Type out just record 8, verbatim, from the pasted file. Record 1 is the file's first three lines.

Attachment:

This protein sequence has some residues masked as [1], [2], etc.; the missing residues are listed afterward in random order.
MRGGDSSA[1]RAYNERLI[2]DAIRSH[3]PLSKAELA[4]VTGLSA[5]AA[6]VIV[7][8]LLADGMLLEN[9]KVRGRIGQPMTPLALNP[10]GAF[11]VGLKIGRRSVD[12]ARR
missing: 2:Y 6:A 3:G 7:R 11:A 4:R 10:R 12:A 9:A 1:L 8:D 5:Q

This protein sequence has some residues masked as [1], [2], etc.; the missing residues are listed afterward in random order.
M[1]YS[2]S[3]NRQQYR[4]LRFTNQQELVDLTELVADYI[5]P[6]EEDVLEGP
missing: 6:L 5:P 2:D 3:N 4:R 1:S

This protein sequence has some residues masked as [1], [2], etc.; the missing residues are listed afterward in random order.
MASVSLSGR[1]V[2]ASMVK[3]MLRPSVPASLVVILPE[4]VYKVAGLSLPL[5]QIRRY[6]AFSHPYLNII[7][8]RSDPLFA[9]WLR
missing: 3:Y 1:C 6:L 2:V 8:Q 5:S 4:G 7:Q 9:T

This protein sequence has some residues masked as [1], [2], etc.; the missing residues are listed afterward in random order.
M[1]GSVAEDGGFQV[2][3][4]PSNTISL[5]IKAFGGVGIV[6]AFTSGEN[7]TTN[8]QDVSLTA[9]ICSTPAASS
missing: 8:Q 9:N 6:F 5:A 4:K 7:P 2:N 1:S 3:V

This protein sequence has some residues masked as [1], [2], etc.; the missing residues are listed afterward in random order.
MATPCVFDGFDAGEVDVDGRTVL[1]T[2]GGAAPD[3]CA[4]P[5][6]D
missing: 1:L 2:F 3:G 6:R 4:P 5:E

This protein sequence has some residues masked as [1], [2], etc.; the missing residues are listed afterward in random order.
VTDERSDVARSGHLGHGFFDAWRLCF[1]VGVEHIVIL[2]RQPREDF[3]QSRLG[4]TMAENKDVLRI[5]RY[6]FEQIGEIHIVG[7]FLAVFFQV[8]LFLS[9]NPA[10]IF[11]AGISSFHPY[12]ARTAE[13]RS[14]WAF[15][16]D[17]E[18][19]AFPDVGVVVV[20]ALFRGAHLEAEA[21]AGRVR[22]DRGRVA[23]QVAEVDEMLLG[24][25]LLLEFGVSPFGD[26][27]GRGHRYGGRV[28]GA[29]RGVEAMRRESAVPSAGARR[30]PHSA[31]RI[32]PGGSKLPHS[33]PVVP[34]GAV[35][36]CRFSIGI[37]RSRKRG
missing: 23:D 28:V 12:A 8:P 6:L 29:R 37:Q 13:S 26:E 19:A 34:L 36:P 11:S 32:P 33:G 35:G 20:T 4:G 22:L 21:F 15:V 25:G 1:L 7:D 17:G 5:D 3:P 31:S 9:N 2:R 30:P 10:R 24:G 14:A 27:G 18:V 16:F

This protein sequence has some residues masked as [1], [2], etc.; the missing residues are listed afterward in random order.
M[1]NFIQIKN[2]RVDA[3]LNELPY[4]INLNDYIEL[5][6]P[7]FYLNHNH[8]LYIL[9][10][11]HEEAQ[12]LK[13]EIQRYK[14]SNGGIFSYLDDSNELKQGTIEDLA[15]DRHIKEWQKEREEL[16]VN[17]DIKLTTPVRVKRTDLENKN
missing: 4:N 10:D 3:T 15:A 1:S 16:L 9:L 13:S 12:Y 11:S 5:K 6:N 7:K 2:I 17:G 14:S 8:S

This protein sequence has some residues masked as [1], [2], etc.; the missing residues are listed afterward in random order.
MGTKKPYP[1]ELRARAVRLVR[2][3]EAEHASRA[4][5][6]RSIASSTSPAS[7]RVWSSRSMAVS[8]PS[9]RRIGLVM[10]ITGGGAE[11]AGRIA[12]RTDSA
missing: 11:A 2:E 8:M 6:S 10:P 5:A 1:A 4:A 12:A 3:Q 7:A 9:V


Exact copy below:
This protein sequence has some residues masked as [1], [2], etc.; the missing residues are listed afterward in random order.
MGTKKPYP[1]ELRARAVRLVR[2][3]EAEHASRA[4][5][6]RSIASSTSPAS[7]RVWSSRSMAVS[8]PS[9]RRIGLVM[10]ITGGGAE[11]AGRIA[12]RTDSA
missing: 11:A 2:E 8:M 6:S 10:P 5:A 1:A 4:A 12:A 3:Q 7:A 9:V